Fog-catching technologies have been used for centuries to gather moisture in deserts; we’ve even explored how they might mitigate the effects of drought. But the issue with introducing them into our cities is a matter of scale: Fog catchers need to be particularly large to catch a significant amount of water, and it’s…
What happens when you put snakes on a plane? No, not with Samuel L. Jackson – on a steep inclined plane. Generally, the animals will begin to slide down. But they can halt their fall by actively changing the positioning of their scales to increase friction. Knowing this has allowed robotic engineers to build better…
Flies and beetles sense the world using organs that humans only dream of. In this gorgeous microscopy video, University of Cambridge materials scientist Chris Forman explains what the foot of a fruitfly and the antenna of a beetle have in common with your nose and hands.
University of Cambridge materials scientist Chris Forman shows us the eyes of a beetle and a fruit fly in a way you've never seen them before. That's not just because they're electrograph images, which reveal the eyes in amazing detail. Forman also offers a quick introduction to biomimesis, or using biology to…
Do 'eyelid seatbelts' intrigue you? Of course they do. Find out why this strange anatomical feature allows woodpeckers to smack a tree with their faces thousands of times a day without breaking themselves to pieces.
Scientists have developed a camera that's as flexible as an eyeball with all the zooming power of a conventional camera. And it's only the size of a nickel.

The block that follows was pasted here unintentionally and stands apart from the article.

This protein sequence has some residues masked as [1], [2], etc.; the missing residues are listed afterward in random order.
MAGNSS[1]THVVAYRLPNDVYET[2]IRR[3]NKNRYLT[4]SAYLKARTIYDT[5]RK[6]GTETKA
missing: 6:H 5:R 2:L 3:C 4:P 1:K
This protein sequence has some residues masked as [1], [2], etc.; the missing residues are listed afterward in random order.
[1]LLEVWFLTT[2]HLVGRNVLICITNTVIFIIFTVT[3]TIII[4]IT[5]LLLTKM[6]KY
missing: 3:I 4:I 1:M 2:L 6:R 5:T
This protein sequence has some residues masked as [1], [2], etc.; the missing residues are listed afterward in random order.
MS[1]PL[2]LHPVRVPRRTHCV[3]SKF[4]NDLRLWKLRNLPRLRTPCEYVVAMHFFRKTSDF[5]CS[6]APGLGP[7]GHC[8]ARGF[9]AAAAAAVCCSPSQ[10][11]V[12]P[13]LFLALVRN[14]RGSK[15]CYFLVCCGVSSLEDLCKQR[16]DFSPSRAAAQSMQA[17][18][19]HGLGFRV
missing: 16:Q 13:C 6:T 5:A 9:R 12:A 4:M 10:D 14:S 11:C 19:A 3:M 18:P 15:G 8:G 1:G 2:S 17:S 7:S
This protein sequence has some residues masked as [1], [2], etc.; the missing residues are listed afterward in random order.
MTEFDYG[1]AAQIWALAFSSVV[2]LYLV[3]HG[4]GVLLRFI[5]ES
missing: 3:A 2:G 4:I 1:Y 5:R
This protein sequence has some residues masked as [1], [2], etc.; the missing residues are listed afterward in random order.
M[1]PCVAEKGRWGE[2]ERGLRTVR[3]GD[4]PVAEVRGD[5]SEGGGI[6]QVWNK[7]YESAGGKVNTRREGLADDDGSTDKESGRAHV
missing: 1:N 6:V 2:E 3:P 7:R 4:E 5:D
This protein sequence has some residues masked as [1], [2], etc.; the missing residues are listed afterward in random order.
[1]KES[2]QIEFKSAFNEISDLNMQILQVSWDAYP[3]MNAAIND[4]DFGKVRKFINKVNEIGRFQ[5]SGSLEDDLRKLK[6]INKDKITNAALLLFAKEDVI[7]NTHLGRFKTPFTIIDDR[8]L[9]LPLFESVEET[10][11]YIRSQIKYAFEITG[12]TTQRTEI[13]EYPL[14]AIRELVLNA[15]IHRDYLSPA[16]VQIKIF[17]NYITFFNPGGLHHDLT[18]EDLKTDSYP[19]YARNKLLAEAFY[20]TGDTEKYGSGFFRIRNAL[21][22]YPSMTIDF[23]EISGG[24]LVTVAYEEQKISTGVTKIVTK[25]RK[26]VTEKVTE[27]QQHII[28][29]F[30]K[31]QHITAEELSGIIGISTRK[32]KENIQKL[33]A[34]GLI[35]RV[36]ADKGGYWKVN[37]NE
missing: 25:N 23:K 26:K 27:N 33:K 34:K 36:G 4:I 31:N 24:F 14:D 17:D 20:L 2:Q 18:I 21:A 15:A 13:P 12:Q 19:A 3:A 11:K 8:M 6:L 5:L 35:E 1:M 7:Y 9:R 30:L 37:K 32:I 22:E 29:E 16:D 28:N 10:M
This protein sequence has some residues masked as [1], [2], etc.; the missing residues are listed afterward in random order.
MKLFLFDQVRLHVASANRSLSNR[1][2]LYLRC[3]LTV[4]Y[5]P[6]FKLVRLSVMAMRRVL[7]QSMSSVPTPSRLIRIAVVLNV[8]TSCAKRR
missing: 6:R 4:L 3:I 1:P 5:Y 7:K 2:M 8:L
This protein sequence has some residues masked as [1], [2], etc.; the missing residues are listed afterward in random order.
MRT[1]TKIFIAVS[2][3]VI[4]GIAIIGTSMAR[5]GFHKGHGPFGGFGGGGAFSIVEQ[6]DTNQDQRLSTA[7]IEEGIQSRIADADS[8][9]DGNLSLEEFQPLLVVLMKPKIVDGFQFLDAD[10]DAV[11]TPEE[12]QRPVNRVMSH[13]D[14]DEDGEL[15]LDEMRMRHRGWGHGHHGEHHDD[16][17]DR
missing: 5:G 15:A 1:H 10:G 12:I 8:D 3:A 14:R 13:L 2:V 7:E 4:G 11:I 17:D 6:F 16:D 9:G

When training a future robot overlord, you want it to learn to make complex decisions. No one likes an android whose only call is ‘shoot it.' Neural networks allow problem solving, prioritizing, and hopefully mercy.
Eco-friendly structures don't have to look like ugly gray boxes. In fact, saving the enviromment can inspire some of the best design out there. Here are five ways biomimetics takes the elegance of nature, and makes it work for us.
Ken Rinaldo shows us what happens when science meets art and goes nuts.
Modern biomimesis makes solar cells grow like plants, molecules walk like people, and art run like centipedes. But it's a very old science. Take a look at ancient engineers who made lifelike machines fight, sing, flirt, and yes, poop.
Theo Jansen makes art that runs on air. Air, and merciless, swift mechanical legs.
Scientists at MIT mimic plant processes to build solar cells that renew themselves like living beings.
Apple thought they were so smart when they started making computers that came in different colors. Now, inspired by the noble gecko, scientists may have found a way to print electronics on leather. Count down to the iWhip.